To celebrate Internationals Women's Day on 8th March, we've dedicated an entire week to hearing from some of the most influential and inspiring female voices that we've been fortunate to work with.

Celebrating their sports, their training and their unique takes on the wellness industry, with advice and practical tips for both the current crop and future generations of women in fitness.

Katie McDonnell is a world renowned parkour athlete and professional stunt performer who has garnered some incredible accolades. Katie has made it to the semi-finals of Ninja Warrior, becoming the first female to complete the semi-final course, appeared in multiple television productions and notably performed stunts in Hollywood blockbusters for the likes of Disney and Marvel, including the Star Wars franchise.

Here Katie shares with us her insights into the world of parkour, with advice for women looking to enter the sport.


1. Start with the basics

It sounds obvious but you’d be surprised how many people try to jump in at the deep end without really nailing the fundamentals. Having a strong foundation will not only help your skills look nicer but it will allow you to progress more quickly too. And when you put a line of moves together it will make the whole thing look more fluid and effortless. Learn all of the basic vaults. Learn how to land a precision jump. Learn how to lache. Learn how to absorb impact on landing and how to do a parkour roll. There are plenty of tutorials online that can help you with these moves - take advantage of YouTube!


2. Supplement your parkour with strength training

There was once a time when a large proportion of the parkour community believed that the best way to gain the strength necessary for parkour was purely through doing parkour itself. Fortunately the community has now realised the benefit of doing additional strength training and weightlifting to supplement their parkour practice. Weightlifting in particular is an incredibly useful tool for increasing strength and power - two things we need a lot of for doing parkour!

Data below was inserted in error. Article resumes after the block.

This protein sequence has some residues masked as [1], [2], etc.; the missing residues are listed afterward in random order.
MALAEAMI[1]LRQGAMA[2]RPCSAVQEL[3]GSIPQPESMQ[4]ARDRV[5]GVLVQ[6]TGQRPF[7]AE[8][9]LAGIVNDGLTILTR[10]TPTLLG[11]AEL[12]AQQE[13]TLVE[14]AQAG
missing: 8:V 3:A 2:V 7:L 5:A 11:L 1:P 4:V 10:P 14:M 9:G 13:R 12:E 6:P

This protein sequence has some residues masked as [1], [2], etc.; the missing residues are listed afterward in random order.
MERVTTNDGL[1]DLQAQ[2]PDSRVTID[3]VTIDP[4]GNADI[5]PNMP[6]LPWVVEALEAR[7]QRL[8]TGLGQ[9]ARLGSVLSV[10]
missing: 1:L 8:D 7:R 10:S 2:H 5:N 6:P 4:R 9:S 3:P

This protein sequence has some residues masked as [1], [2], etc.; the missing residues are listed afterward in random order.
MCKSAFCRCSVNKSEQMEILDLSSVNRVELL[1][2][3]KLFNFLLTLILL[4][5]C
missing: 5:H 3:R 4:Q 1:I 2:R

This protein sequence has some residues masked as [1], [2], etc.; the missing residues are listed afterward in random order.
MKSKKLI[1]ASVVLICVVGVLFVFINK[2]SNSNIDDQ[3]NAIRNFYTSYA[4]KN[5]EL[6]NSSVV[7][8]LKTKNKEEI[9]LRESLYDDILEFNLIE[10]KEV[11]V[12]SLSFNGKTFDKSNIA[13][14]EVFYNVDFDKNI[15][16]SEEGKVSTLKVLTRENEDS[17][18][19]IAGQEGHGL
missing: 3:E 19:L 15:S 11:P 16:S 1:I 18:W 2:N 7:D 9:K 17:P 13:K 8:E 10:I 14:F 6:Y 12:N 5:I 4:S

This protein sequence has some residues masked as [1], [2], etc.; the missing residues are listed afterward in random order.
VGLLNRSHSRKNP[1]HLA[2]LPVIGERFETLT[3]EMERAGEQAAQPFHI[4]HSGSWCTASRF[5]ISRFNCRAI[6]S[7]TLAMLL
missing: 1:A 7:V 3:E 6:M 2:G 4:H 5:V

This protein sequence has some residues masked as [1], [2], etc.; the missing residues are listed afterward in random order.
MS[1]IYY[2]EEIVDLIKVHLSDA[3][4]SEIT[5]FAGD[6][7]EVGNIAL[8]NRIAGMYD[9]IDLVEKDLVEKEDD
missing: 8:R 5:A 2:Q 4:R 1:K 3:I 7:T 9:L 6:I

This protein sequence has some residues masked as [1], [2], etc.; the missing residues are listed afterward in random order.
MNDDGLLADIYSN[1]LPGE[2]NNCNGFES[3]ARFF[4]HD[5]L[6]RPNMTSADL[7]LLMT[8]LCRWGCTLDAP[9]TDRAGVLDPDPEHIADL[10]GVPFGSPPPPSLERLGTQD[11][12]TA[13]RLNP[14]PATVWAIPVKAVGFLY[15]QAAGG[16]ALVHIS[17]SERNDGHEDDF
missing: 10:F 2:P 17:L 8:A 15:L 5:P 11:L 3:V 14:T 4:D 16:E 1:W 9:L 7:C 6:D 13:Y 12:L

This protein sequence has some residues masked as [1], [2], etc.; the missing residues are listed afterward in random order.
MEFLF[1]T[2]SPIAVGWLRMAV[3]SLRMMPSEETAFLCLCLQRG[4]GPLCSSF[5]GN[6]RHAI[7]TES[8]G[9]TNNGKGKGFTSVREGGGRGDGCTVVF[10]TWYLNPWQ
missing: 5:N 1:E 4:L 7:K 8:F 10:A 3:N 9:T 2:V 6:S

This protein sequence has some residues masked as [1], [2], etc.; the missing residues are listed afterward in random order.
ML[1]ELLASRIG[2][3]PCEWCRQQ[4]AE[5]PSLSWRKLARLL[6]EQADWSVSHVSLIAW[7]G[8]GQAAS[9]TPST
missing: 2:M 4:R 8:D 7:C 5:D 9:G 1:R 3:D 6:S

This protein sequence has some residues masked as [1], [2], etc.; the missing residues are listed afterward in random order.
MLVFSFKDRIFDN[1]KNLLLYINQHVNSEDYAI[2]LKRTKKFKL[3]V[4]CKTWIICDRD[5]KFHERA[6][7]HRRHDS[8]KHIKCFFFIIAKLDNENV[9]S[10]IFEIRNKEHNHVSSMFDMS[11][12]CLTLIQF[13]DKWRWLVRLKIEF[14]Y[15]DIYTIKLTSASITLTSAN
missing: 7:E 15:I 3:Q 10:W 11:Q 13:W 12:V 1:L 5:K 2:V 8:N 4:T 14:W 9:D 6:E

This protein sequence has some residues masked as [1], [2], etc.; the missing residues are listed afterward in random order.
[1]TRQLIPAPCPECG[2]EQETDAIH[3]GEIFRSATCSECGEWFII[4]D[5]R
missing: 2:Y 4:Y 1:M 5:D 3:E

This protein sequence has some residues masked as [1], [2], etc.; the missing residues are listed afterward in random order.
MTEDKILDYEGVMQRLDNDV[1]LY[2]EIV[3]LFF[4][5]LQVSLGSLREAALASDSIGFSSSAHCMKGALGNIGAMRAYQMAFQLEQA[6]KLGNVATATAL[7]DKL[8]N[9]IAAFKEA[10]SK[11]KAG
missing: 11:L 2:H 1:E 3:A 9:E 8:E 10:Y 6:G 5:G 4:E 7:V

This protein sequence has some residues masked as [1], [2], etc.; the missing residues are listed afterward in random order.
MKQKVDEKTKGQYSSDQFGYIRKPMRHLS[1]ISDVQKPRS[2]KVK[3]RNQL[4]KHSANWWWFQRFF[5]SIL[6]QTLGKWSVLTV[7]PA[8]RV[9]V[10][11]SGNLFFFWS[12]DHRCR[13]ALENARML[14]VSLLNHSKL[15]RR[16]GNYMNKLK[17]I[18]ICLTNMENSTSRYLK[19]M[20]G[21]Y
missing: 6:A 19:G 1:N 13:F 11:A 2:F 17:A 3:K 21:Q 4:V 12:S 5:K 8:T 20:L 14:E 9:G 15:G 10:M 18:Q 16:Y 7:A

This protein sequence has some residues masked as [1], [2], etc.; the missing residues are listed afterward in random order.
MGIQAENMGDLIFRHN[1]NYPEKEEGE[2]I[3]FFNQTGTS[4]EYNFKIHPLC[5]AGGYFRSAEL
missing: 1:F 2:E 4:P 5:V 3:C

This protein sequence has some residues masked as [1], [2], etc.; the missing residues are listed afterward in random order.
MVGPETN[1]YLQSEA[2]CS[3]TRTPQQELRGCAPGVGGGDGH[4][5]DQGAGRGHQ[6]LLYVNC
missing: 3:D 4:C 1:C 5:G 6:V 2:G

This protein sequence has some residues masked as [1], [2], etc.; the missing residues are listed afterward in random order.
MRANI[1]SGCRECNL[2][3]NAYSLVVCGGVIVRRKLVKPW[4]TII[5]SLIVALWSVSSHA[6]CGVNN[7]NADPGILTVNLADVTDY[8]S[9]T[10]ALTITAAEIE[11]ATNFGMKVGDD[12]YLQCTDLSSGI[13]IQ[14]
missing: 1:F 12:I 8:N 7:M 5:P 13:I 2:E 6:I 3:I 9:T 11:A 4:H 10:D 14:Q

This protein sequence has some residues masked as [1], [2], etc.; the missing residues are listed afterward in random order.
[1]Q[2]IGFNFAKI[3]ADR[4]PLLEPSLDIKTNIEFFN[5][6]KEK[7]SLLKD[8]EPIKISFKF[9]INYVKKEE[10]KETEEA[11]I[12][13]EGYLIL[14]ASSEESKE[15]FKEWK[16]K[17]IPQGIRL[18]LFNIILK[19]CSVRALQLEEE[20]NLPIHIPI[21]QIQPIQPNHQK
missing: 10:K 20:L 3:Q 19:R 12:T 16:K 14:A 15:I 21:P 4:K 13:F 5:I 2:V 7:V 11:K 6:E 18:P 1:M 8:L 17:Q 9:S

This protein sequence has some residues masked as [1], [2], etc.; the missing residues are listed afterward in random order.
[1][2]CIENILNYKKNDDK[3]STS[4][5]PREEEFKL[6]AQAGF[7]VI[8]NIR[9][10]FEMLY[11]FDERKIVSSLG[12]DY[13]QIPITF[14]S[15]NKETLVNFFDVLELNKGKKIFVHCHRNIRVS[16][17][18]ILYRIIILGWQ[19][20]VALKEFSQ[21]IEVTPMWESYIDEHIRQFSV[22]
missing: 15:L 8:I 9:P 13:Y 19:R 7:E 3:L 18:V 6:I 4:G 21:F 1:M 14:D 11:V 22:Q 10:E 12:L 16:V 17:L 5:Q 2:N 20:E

3. Follow female parkour athletes on social media and take inspiration from them

While the female community is growing quickly in parkour, it’s no secret that this is still a very male dominated sport, so there’s a good chance you’ll often find yourself training in a pretty male-heavy environment. While we can certainly take inspiration from the guys we are training with (in fact we should), there’s something to be said for seeing other women absolutely smashing it in the parkour community. When I first started training, I took huge inspiration from watching videos of Luci Romberg, who was throwing down skills that no other woman was doing at the time. Nowadays we aren’t short of incredibly talented women who do parkour, so there are plenty of ladies to look up to. Check out Sydney Olson, Lilou Ruel and Hazal Nehir, to name just a few!


4. Develop your own style of movement

One of the things I love about parkour is how broad a sport it is. Some people love throwing down hard tricks, whilst others like playing with creative movements. Some people like to work on speed, whilst others prefer to focus on skill. You might love the idea of learning flips or doing big jumps at height, but don’t be put off if you aren’t interested in those things. You might find that your parkour practice focuses more on flow and creative movement at ground level. One great thing about parkour is that there are no set rules in place, so you can develop your own style of movement as you go and train the aspects of the sport that bring you the most joy.


5. Attend events and get involved with the community

Online tutorials are a great tool for parkour but the best way to learn is by being around other practitioners. I would highly recommend searching for local classes or parkour groups to join in with. However, if you can’t find any in your area I would try to attend parkour events (or “jams” as they are usually referred to), which are starting to pick up again now that lockdown restrictions have eased. While parkour events may seem pretty daunting to someone just starting out in parkour, they are open to anyone and the community is very supportive of new comers. There was once a time where they may only be one or two women at a jam but now there’s always a good bunch of us hanging around. Don’t be afraid to come over and say hi!

Team Bulldog